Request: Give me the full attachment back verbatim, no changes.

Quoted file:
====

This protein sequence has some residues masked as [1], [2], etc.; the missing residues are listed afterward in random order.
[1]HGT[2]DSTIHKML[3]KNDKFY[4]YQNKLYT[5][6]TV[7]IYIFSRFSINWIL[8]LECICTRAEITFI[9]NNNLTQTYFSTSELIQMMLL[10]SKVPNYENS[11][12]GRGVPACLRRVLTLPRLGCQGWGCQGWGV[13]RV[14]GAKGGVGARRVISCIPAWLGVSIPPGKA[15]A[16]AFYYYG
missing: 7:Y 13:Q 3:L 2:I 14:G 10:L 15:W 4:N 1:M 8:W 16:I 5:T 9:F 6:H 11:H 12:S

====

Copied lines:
This protein sequence has some residues masked as [1], [2], etc.; the missing residues are listed afterward in random order.
[1]HGT[2]DSTIHKML[3]KNDKFY[4]YQNKLYT[5][6]TV[7]IYIFSRFSINWIL[8]LECICTRAEITFI[9]NNNLTQTYFSTSELIQMMLL[10]SKVPNYENS[11][12]GRGVPACLRRVLTLPRLGCQGWGCQGWGV[13]RV[14]GAKGGVGARRVISCIPAWLGVSIPPGKA[15]A[16]AFYYYG
missing: 7:Y 13:Q 3:L 2:I 14:G 10:L 15:W 4:N 1:M 8:W 16:I 5:T 9:F 6:H 11:H 12:S